As a primer for understanding the next round of negotiations, I propose that it is necessary to examine only three key statistics in order to discern the state of play of the climate issue in the international community. These statistics offer a window into the fundamental disagreements that are standing in the way of what scientists say would be a far less disruptive climate. The statistics have more of an influence on the negotiations than does the occupant of the White House.
Developing countries such as China and India emphasize the first two statistics, and the United States prefers that a new agreement be based on the third one.
The first statistic is carbon dioxide emissions on a per capita basis. Negotiators from China and India are seeking to have any new climate change agreement be rooted in this statistic, because it demonstrates that the average American has a far greater impact on warming the planet than the average Chinese or Indian does. For example, according to the International Energy Agency's World Energy Outlook 2007, the average Chinese person emitted only 3.9 metric tons of carbon dioxide in 2005. In contrast, Americans emit the most in the world, a whopping 21 metric tons of carbon dioxide per person, according to the web site gapminder.org. The typical European emitted less than a typical American.
However, with China's rapid development, the average Chinese person in 2030 is expected to emit as much as the average European person does today, with Indians emitting less than that. For more information on this statistic, see this gapminder video.
The second statistic is the historical share of carbon dioxide emissions. Here too, China and India lag behind the United States and Europe. According to the IEA, the U.S. and the European Union combined were responsible for more than half of the carbon dioxide emissions between 1900 and 2005. China was responsible for only eight percent, and India a paltry two percent. This too is expected to change, with China's number rising to 16 percent by 2030 (1900-2030 emissions), and India's increasing to four percent.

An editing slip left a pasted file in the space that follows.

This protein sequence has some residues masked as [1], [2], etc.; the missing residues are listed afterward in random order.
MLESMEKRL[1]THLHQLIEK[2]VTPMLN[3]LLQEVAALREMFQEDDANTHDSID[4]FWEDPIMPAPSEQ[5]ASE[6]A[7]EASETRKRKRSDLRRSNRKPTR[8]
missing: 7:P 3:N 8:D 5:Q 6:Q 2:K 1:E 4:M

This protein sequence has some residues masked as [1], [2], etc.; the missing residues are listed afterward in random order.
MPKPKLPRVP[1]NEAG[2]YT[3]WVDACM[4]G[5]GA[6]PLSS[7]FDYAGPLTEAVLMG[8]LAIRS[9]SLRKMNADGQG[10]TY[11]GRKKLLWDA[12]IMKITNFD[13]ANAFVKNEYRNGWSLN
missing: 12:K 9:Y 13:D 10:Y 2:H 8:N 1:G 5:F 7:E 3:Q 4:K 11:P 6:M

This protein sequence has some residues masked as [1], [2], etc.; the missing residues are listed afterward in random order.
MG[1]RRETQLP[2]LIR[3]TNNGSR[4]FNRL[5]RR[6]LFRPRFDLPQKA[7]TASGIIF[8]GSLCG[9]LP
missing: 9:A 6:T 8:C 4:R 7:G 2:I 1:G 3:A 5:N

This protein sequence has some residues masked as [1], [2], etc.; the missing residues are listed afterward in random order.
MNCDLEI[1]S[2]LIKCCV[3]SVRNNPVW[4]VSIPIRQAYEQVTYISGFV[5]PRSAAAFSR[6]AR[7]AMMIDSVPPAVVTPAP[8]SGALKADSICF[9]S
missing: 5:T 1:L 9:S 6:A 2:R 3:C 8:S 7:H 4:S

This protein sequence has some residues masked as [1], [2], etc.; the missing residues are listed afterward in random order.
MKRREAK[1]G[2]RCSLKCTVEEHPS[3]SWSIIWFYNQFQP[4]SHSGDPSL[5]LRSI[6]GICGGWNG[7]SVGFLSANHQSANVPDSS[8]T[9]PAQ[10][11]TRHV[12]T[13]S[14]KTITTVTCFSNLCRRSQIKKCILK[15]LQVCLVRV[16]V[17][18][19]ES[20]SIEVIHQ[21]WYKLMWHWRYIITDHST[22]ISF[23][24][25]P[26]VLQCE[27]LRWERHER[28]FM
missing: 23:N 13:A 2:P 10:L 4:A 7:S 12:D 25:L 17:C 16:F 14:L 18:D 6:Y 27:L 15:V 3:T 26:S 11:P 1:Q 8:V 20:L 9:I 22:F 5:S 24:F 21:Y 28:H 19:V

Still, this statistic bolsters the developing countries' argument that nations such as the U.S. created the climate problem in the first place, and therefore it should be up to them to make the first big moves to fix it. This approach is in fact enshrined in international law, through the Framework Convention.
Finally, the U.S. prefers to discuss a climate change agreement based upon the total amount of greenhouse gases emitted by each country per year. The United States and China are currently running just about even for top place in this category, with China possibly already ahead of the U.S. for the first time. China is expected to be the largest emitter of greenhouse gases in the coming years, with India moving up to number 3 by 2015. The U.S. emphasizes this statistic to make its case that developing countries need to take action in concert with the industrialized countries in order for a climate regime to be effective.
Of course, there are many other statistics involved in the complicated field of climate science. However, these three statistics offer the clearest view into the negotiating positions of the major players in the climate change talks. The ways in which each country emphasizes them helps to offer clues about their negotiating positions. According to James Connaughton, the White House environmental advisor, all of them are important to consider. "On the per capita approach, that's still an item in discussion. From the U.S. perspective, all of these metrics matter," he said in a press conference call on April 18.
The important thing to remember, however, is that it makes no difference to the atmosphere whether emissions come from countries with high per capita emissions rates or low ones, or whether diplomats hurl silly names at one another. The warming effect will still be the same, and the Maldives will still be swimming.